South Sudan's warring rivals opened the latest round of peace talks Monday to end over 14-months of conflict with negotiators warning it was the "final opportunity" to strike a deal.
Regional bloc IGAD has set a March 5 deadline for President Salva Kiir and rebel chief Riek Machar to reach a final peace agreement, but previous deadlines have been repeatedly ignored despite the threat of sanctions.
"This is the final opportunity to make progress and usher in a new era of peace in South Sudan, we must not fail," IGAD mediator Seyoum Mesfin said as talks opened in the Ethiopian capital.
Seven previous ceasefire deals have failed, and increasingly frustrated diplomats said that while they expected a deal on paper, the issue will be enforcing it on the ground.
"I'm optimistic that there will be an agreement. The patience of the regional countries is ending and the economy of South Sudan is in free fall," a Western diplomat following the talks said.
"The problem will be whether or not this agreement will be implemented."
Neither Kiir nor Machar are at talks for now, but they have agreed to set up a transitional unity government to take power by July 9.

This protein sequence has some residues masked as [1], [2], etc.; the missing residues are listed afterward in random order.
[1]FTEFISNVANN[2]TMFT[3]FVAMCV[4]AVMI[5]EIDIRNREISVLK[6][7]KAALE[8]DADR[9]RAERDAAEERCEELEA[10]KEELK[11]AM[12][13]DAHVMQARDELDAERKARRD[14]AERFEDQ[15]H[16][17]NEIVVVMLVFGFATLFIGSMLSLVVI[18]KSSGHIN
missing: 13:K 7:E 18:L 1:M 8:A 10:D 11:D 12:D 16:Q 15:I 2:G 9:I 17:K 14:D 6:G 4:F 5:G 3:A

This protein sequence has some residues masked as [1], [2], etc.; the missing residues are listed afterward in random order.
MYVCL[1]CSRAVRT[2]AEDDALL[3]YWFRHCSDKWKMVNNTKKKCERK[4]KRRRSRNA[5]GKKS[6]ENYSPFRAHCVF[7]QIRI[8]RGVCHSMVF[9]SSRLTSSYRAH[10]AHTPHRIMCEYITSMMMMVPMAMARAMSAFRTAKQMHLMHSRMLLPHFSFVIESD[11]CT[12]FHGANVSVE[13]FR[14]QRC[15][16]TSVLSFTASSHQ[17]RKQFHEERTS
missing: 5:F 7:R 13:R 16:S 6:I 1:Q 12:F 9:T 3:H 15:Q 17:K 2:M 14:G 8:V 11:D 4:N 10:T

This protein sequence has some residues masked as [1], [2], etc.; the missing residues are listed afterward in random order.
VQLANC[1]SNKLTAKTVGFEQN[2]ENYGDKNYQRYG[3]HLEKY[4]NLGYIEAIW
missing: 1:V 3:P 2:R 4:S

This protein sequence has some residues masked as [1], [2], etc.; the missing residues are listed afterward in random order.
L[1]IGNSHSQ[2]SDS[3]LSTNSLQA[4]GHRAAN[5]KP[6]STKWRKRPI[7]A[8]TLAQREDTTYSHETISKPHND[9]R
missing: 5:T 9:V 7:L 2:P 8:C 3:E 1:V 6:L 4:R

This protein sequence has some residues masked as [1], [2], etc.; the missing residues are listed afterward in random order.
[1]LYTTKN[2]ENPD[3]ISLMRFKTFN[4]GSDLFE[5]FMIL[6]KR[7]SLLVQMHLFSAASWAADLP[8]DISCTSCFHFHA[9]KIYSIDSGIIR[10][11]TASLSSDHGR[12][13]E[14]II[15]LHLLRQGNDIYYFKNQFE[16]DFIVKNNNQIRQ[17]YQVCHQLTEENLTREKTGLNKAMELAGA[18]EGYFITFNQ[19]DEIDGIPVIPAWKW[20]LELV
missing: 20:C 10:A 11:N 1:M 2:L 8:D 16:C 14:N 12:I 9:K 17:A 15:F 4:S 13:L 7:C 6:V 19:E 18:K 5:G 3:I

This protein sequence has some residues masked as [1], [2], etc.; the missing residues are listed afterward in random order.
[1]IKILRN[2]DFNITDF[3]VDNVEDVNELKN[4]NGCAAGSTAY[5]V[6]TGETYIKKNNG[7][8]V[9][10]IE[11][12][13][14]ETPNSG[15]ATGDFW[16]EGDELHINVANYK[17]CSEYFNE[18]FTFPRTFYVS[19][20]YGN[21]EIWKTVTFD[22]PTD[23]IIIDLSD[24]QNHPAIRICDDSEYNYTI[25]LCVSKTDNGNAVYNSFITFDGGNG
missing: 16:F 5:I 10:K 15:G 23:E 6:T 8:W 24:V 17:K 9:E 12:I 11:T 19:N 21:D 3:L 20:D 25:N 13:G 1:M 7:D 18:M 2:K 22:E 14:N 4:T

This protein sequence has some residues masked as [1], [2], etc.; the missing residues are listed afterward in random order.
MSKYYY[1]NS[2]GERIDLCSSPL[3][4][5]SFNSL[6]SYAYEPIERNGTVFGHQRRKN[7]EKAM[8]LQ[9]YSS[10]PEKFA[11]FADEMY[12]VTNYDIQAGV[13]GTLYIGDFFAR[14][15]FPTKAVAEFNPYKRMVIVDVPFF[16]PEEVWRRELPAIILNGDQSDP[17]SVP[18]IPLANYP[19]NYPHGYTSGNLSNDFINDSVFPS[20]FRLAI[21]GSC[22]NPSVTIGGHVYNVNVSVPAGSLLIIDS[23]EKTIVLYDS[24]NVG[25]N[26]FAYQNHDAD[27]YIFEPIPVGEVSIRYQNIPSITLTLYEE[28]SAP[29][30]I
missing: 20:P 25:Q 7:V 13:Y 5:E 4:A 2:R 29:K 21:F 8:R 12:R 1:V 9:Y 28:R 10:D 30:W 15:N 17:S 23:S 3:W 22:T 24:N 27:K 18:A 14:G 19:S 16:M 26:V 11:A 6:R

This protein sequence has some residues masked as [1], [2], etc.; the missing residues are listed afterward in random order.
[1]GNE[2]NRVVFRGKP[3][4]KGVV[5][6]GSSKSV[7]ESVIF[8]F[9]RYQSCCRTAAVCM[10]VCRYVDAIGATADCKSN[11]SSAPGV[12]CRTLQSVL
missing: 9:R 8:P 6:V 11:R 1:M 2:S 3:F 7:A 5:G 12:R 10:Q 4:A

Fighting broke out in South Sudan, the world's youngest nation, in December 2013 when Kiir accused his sacked deputy Machar of attempting a coup.
Over two dozen armed forces -- including government soldiers and allied militia backed by Ugandan soldiers on one side, and a range of rebel factions on the other -- have been battling it out for the last 14 months.
"Now is the time to compromise," said British special envoy Matt Cannell. Britain, along with the United States and Norway, form the "Troika" nations who are backing the peace process.
Fighting has raged this month in the northern Upper Nile state, with the government warning that rebel forces were splintering, making any negotiations increasingly complicated.
The UN estimates that 2.5 million people are in a state of emergency or crisis, meaning they are just steps short of famine.
No overall death toll for the war has been kept by the government, rebels or the UN, but the International Crisis Group estimates that at least 50,000 people have been killed.